Episode #40: Fort Washington Way

On the 40th episode of The UrbanCincy Podcast, we are joined by John Schneider. Although he is now widely known for his involvement in rail transit projects, Schneider was also one of the fathers of the massive Fort Washington Way rebuild that began in 1998.

Long-time UrbanCincy readers may remember David Ben‘s four-part series on Fort Washington Way, covering the many forward-thinking decisions made by project planners. A few of these include shrinking the highway’s widthbuilding the Riverfront Transit Centerbuilding new water, sewer, and fiber optic infrastructure, and adding support for “caps” which may be added in the future.

We discuss some alternative plans that were considered, such as rerouting I-71; the limitations that were placed on the project, including the need to reuse the existing Lytle Tunnel tubes; and how the stadiums, the Underground Railroad Freedom Center, and The Banks came into the picture. Finally, we speculate on the future usage of the Riverfront Transit Center, the future of USBank Arena, and when/if the highway will ever be capped.

Episode #39: UrbanOhio

Cincinnati Union TerminalOn the 39th episode of The UrbanCincy Podcast, John and Travis are joined by Chris Cousins of UrbanOhio, as well as UrbanOhio forum members Aaron Davidson and Brandon Bartoszek. We discuss some of the reactions we received to Episode #37 of the podcast, and go on to discuss several urban developments and transportation projects across the state of Ohio. We also discuss the now-rejected “Save Our Icons” proposal, and how Union Terminal and Music Hall tie into Cincinnati’s “embarrassment of riches”. Finally, we talk about why different Ohio cities have such different perceptions of their urban cores.

Note: This episode contains a bit more explicit language than you are used to hearing on the podcast.

Photo of Union Terminal by Brandon Bartoszek.

Episode #38: Seoul

CheonggyecheonOn the 38th episode of The UrbanCincy Podcast, our guest Yoon-Sun Chang joins Randy in Seoul to talks with John and Travis back in Cincinnati. We discuss some of the experiences of Randy, an American now residing in Korea, and Yoon-Sun, a Korean who studied at DAAP in Cincinnati.

We talk about the large scale of growth that Seoul is experiencing, the urban form of new developments, the approach to historic preservation, and the transportation systems that enable the city to function. This includes projects such as the Dongdaemun Design Plaza & Park, the reclaimed CheonggyecheonGwanghwamun Square Project, and Hangang Renaissance Project.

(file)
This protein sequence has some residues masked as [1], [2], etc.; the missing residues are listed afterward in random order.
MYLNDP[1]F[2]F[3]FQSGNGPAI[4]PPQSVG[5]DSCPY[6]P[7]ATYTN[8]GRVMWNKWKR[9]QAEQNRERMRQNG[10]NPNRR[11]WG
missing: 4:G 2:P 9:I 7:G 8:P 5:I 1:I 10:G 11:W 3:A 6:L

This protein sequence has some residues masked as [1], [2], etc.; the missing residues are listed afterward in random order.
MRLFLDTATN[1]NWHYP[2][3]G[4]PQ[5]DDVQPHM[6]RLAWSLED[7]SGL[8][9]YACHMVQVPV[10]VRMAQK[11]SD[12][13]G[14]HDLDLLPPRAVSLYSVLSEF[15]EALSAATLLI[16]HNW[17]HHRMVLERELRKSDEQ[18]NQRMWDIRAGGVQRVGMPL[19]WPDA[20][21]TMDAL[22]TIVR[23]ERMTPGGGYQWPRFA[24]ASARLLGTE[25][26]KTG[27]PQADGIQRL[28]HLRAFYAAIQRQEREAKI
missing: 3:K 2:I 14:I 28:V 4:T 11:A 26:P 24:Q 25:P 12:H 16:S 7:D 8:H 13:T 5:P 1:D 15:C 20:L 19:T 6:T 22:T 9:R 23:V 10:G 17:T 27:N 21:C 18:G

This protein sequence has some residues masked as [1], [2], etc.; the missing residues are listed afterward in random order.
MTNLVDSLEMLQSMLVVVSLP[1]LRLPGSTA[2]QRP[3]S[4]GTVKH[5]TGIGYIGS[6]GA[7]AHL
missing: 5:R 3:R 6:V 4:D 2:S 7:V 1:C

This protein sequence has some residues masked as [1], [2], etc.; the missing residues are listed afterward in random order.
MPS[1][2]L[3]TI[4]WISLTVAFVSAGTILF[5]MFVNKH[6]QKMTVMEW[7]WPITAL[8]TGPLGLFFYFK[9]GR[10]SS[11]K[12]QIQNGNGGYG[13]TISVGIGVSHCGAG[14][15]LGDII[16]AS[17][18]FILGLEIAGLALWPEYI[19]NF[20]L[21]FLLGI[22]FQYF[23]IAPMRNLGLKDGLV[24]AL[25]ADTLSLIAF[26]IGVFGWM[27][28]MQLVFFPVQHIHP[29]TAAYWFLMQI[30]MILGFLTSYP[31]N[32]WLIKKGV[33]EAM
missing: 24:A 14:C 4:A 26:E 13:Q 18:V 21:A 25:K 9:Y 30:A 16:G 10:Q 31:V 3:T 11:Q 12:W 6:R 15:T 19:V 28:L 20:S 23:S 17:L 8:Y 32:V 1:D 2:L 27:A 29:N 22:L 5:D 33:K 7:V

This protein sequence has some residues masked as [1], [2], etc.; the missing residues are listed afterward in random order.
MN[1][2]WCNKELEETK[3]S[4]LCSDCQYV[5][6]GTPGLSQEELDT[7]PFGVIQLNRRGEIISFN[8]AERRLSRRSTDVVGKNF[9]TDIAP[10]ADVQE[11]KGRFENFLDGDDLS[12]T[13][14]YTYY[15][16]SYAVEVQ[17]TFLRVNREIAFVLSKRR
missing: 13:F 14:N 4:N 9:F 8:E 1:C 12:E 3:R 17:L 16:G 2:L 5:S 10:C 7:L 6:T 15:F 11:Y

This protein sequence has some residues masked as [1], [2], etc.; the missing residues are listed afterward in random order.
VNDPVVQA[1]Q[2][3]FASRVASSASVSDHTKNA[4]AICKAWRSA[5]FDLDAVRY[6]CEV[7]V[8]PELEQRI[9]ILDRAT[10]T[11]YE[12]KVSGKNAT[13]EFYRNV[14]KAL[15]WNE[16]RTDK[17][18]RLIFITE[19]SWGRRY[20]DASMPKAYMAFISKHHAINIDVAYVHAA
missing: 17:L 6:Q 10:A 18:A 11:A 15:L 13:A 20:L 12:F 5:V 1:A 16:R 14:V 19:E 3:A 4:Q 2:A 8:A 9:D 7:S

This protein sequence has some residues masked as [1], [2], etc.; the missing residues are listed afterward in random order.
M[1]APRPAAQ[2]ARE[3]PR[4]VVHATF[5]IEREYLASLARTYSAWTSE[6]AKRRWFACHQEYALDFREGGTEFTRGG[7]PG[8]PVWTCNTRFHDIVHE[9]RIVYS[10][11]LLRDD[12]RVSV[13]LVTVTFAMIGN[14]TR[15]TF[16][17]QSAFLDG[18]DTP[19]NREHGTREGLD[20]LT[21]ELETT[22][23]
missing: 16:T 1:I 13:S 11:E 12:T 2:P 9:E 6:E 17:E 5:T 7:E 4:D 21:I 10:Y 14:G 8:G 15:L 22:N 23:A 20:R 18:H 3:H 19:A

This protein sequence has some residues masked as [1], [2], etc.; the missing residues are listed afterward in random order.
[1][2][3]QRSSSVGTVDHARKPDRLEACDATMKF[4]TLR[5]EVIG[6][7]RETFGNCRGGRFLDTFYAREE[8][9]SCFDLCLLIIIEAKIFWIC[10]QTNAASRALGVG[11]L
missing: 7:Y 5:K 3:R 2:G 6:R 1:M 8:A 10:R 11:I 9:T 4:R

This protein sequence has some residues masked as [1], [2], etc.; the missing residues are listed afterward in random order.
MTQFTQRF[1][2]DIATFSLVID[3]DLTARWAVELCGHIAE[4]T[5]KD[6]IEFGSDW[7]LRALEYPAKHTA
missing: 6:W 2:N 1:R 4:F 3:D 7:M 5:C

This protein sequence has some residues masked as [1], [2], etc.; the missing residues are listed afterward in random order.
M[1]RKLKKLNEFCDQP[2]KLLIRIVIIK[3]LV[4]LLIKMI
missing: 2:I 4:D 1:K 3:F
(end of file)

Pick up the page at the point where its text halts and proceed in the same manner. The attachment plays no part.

Finally, we talk about Korean and Asian culture in Cincinnati, and how it differs from the authentic experience.

Photo of Cheonggyecheon provided by Flickr user fukagawa.

Episode #37: Angie Schmitt

Playhouse Square chandelierOn the 37th episode of The UrbanCincy Podcast, Angie Schmitt of Rust Wire and Streetsblog joins the UrbanCincy team to discuss news from across the state of Ohio. We talk about Cleveland landing the 2016 GOP convention and the possible political narrative that may result; the return of LeBron James and the potential economic impact; and the Playhouse Square chandelier. We also compare Cleveland’s Opportunity Corridor with Cincinnati’s Eastern Corridor. Finally, we discuss the Ohio gubernatorial race, the impact of casinos, and the bonding of the Ohio Turnpike to fund highway expansion across the state.

Episode #36: Summer Update

Uptown Transit DistrictOn the 36th episode of The UrbanCincy PodcastJohn and Jake join Travis for an update on several projects happening around Cincinnati.

The main focus is transportation, with discussion of the Brent Spence Bridge and other I-75 work, the new MLK Interchange at I-71, Central Parkway bike lanes, the Uptown Transit District and various Uptown shuttle buses, as well as an update on the streetcar construction progress.

We also discuss the Uptown Consortium’s vision for new pedestrian-friendly development along Martin Luther King Drive, and revisit the conversation about the possibility of a downtown grocery store.